Parents appealing judge’s decision to disconnect his ventilator
By Dave Andrusko
A three judge Court of Appeal sitting in London announced Thursday that they will rule on whether the parents of gravely ill Alfie Evan may appeal a judge’s decision to allow their son’s ventilator to be removed and also make a decision on the appeal itself next Tuesday.
Stephen Knafler, the parents’ attorney, had asked for a “dignified pause” after the case was heard. But according to Liverpool Echo reporter Josh Parry, Lord Justice McFarlane said, “Our decision is to refuse the application for an adjournment.
“He said this was “’largely on the basis the appeal is ready to be heard, in terms of marshalling the legal arguments.’
“He added: ‘There is merit in those being presented today.’”
If the Liverpool Echo’s almost minute-by-minute updates of Thursday hearing are accurate, prospects are slim the Court of Appeal will give Tom Evans and Kate James what they are seeking: the right to take Alfie to Bambino Gesu, a hospital in Italy, to see if they could determined the exact nature of their son’s brain disease and possibly find a cure.
Doctors at Alder Hey hospital in Liverpool, England, say that as much as 70% of “certain matter in his brain” is now gone, Alfie’s condition is “terminal,” and that maintaining the 21-month-old on a ventilator is “futile.”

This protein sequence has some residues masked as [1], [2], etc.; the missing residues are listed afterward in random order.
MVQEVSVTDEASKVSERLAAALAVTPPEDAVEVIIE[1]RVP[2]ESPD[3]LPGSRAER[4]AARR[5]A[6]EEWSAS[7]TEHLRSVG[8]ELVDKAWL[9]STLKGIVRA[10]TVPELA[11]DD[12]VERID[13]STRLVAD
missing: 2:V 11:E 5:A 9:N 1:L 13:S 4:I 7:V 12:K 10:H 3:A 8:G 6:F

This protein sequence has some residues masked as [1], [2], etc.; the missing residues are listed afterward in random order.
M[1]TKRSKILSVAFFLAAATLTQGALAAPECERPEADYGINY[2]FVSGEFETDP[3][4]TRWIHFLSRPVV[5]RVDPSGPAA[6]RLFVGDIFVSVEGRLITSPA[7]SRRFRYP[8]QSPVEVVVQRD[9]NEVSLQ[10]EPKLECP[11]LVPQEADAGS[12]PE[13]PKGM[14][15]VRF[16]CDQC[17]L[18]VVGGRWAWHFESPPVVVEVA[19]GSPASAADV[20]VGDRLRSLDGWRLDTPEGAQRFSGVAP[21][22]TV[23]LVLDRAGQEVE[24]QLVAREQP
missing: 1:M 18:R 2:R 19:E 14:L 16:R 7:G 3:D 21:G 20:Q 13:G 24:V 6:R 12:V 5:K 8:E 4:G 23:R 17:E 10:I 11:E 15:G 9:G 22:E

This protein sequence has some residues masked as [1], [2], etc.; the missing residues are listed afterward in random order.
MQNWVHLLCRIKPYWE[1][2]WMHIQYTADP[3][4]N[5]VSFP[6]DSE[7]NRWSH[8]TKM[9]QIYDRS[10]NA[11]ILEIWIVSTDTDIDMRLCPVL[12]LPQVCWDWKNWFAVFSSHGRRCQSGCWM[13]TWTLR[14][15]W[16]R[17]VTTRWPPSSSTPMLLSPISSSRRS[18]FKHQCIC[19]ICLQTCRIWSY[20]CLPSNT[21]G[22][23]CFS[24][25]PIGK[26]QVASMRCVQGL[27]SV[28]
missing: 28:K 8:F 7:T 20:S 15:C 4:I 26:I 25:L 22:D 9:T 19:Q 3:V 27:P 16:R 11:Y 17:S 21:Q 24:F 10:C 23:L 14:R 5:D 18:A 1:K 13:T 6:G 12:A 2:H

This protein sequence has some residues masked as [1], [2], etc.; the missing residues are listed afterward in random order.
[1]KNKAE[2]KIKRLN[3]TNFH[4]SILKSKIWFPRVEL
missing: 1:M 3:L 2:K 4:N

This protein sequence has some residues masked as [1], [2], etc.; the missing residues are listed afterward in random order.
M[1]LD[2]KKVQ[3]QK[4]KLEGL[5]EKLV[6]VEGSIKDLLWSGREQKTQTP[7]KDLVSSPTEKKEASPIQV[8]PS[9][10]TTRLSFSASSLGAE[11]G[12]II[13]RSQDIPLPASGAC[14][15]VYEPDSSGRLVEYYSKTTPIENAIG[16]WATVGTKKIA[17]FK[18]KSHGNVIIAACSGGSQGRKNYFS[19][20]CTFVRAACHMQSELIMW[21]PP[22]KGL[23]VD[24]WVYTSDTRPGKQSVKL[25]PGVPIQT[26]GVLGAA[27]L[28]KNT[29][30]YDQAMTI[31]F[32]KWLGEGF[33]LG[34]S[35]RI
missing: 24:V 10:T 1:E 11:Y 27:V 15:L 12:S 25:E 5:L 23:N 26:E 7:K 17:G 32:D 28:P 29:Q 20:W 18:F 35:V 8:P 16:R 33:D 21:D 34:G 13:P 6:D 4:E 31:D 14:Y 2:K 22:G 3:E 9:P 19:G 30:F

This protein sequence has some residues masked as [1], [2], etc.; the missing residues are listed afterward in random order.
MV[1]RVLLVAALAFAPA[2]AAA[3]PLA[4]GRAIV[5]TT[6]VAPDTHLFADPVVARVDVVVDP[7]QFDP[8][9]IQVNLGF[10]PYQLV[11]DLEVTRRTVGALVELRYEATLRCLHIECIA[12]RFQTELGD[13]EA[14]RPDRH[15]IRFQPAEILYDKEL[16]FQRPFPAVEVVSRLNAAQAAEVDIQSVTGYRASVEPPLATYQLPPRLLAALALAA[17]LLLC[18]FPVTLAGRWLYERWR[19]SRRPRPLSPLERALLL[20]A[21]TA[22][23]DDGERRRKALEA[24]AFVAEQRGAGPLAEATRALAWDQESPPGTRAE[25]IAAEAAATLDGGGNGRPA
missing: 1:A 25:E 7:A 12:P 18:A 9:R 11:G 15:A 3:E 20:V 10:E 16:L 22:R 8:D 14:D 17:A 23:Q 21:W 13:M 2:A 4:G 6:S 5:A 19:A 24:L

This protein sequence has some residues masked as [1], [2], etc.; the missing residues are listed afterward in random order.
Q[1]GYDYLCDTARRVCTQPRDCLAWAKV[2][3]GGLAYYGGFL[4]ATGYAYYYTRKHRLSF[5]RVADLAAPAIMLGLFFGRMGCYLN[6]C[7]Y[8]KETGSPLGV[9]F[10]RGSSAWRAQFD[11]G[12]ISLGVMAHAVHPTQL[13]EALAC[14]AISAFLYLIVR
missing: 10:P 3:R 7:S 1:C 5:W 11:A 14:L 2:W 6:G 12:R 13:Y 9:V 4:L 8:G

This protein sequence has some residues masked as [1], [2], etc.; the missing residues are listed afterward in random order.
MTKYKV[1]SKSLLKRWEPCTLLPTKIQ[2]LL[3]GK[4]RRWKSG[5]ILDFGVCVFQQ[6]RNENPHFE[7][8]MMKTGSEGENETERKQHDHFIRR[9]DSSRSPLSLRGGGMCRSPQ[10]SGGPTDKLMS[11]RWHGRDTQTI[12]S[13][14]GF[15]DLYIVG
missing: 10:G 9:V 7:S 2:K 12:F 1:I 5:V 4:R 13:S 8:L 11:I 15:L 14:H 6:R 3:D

Alfie’s parents vigorously dispute that and, in any event, say it should their right as his parents to decide treatment for him.
The vast difference in viewpoint was captured in a two set of exchanges (these from the Liverpool Echo updates] :
Mr. Knafler said the procedures would allow more parental contact and cuddles and “greater intimacy”, as well as less sedation.
He said Alfie’s parents were “fighting for a few more months abroad” to continue the search for a cure through a transfer to another hospital prepared to keep Alfie alive.
He said: “They are fighting for a few more months abroad to continue to explore options. That is a position that millions of parents around the world would adopt.
“He may die in the battle, but that would be a hero’s death. Millions would regard that as a noble and heroic death, compared with a managed death in a hospital setting.”
This sparked a response from Lady Justice King who asked
if Alfie’s parents desired option–a tracheotomy and gastrostomy procedure and transfer to a hospital abroad– could actually risk “significant harm”.
She said: “He might die on the table – an undignified, unplanned death.”
Then there was the crucial discussion of what Alfie’s case was actually about:
Mr. Knafler suggested the case is principally about Alder Hey blocking the parents’ plan to move their child to a hospital abroad.
But Lady Justice King said that was not how the question was really framed in the case–it was an application by Alder Hey to not continue ventilation as they did not think it was in Alfie’s best interests.
At the end of the hearing, Lord Justice McFarlane said the judgment would be rendered at 2pm on Tuesday.
“Your clients undoubtedly may want to be here. If they didn’t that wouldn’t be taken as a matter of criticism.
“We could set up a telephone link so they could listen [to] the judgement.”
Mr Knafler – “Yes, that’s what they wish.”